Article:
Revolutions are notoriously unwieldy, and no one knew that better than the consummate revolutionary of the 18th century, Thomas Paine. His work Common Sense, the first best-seller of America, was hugely influential among the general public in turning the tide of opinion to supporting independence from Britain in January of 1776. But he wasn’t finished there; Paine headed to the revolution in France and wrote one of its defining texts, The Rights of Man. In gratitude, Robespierre and the French imprisoned him.
It seemed inevitable that Paine would be guillotined. In July of 1794, this was in the midst of the Reign of Terror, during which tens of thousands were executed. It appears that Robespierre’s belief was “Spare the guillotine, spoil the revolutionary.” Men came to visit Paine and left via guillotine.
Paine reached out to the Americans for aid. The problem was that Paine had two talents: speaking for revolutions and making enemies. The American minister, Governeur Morris, felt no love for Paine. After a few tepid attempts to secure Paine’s release, Morris gave up, claiming he couldn’t do anything because Paine was an English citizen.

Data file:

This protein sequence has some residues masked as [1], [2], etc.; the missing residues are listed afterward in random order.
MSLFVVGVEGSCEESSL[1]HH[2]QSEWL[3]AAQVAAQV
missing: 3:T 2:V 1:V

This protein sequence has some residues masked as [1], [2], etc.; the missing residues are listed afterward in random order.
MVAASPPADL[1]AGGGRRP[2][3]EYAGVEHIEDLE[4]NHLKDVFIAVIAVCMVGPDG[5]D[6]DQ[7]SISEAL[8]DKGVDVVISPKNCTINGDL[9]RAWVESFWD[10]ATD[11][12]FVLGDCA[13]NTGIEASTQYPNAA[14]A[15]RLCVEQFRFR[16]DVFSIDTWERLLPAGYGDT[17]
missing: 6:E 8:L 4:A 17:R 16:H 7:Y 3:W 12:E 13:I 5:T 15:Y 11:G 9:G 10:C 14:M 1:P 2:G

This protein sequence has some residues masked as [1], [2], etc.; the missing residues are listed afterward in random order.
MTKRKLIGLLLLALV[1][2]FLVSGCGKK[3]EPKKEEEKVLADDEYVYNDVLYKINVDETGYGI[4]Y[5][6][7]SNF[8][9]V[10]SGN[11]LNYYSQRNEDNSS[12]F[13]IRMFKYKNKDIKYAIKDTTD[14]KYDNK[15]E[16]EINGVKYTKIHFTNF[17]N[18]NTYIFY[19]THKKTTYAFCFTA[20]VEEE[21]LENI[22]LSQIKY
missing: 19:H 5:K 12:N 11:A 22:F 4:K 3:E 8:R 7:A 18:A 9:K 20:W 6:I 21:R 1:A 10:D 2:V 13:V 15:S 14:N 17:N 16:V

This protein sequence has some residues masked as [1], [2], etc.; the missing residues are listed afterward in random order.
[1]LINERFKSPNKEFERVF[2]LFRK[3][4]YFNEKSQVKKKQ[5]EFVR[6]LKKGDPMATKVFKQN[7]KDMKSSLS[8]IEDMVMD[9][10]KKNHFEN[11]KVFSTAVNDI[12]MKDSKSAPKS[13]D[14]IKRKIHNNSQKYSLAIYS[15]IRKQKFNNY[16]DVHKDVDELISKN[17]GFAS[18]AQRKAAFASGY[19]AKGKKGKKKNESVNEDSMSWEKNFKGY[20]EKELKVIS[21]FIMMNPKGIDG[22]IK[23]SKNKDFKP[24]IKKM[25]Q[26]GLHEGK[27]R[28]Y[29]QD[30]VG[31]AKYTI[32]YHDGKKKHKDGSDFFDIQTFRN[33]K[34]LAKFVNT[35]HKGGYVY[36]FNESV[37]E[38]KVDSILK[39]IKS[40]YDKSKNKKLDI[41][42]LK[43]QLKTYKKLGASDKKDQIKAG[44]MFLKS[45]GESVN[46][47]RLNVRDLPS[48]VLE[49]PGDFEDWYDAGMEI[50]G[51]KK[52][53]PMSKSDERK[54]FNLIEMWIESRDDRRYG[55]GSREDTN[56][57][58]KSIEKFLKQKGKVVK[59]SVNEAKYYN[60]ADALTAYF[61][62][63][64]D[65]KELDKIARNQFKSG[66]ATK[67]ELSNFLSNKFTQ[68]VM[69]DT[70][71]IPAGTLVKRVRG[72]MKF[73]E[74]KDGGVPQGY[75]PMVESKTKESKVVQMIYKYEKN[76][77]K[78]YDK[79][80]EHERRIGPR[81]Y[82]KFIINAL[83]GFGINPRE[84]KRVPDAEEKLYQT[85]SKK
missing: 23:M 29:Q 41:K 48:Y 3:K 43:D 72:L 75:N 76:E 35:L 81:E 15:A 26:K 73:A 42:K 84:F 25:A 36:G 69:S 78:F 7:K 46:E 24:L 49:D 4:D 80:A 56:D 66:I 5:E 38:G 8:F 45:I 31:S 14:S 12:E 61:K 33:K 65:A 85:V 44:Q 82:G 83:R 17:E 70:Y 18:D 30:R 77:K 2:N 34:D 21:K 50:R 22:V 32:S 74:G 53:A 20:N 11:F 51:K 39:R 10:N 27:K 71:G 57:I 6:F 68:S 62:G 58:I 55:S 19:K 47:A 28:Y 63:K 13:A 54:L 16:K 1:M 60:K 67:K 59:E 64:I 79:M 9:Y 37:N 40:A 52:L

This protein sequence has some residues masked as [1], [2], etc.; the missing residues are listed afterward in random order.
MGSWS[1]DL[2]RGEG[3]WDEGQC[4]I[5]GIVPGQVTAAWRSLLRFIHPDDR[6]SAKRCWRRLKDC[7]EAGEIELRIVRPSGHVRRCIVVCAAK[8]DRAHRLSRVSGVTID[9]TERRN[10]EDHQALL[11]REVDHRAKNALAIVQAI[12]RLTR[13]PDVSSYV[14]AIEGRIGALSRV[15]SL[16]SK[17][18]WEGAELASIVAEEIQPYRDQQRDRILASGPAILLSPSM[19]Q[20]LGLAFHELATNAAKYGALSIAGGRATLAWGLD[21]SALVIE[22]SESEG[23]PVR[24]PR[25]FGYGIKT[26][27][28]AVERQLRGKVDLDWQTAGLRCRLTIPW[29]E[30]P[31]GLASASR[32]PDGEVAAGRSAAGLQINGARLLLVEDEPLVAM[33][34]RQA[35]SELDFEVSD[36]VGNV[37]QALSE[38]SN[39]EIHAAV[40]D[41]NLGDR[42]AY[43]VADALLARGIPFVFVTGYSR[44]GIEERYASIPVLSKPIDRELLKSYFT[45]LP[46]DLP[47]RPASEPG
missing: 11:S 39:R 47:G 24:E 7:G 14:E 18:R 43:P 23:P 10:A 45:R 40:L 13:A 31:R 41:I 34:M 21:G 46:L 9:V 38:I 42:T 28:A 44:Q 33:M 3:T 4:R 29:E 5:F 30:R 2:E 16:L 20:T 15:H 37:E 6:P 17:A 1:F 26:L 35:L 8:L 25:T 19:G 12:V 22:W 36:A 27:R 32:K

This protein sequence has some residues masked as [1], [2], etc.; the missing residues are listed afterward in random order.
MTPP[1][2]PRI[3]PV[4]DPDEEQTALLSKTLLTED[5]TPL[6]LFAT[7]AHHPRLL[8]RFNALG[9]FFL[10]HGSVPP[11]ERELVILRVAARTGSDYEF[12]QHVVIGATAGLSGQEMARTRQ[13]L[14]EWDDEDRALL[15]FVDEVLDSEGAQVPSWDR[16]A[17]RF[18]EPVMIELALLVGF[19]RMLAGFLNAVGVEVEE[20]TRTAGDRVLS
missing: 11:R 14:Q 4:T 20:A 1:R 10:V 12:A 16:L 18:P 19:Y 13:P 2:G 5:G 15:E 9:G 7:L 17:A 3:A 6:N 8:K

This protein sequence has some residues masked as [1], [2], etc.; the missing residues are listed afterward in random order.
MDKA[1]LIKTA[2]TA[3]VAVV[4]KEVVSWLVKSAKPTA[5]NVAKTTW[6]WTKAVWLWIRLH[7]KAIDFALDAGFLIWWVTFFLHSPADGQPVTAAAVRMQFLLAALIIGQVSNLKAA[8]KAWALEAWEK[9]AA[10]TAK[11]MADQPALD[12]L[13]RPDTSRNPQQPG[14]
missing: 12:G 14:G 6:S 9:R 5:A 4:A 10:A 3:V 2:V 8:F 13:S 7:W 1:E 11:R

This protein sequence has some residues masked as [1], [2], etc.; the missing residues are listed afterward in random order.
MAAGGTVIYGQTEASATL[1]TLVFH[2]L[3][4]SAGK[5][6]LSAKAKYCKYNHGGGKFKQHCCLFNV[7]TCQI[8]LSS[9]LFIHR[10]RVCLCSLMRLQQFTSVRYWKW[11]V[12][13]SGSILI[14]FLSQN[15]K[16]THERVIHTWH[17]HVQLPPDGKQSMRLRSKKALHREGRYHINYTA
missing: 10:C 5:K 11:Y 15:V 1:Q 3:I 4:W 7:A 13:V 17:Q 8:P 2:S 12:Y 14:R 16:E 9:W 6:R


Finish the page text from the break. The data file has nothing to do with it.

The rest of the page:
In jail, Paine developed a severe fever, probably typhus. For days it seemed he might succumb to the illness rather than kiss the blade. To aid his fever, the other prisoners asked their guards to keep their prison door open at night to let the air circulate more freely. The guards permitted this, and it saved Paine’s life.
The night before an execution, a man would walk around the jail cells and mark an X in chalk on the door of the prisoner who was to be executed the next morning. Because Paine’s cell door was opened so wide that it lay flat against the wall, the man marked the X on the inside of the door. In the morning, the prisoners closed the door and the executioner walked right by.
Three days later the Reign of Terror ended with Robespierre’s head in the guillotine.
Soon thereafter, a new American Ambassador to France was chosen: James Monroe, the future president. Monroe was a huge fan of Paine and worked tirelessly for his release, which he secured in November. Paine spent the next two years living with the Monroes and continuing to write on the Revolution.
In times of war and revolution, one’s fate can hang on a slender thread such as this. Other great minds of 18th century France, such as the pioneer chemist Antoine Lavoisier, were not so lucky.
What is your favorite piece of writing related to the French Revolution?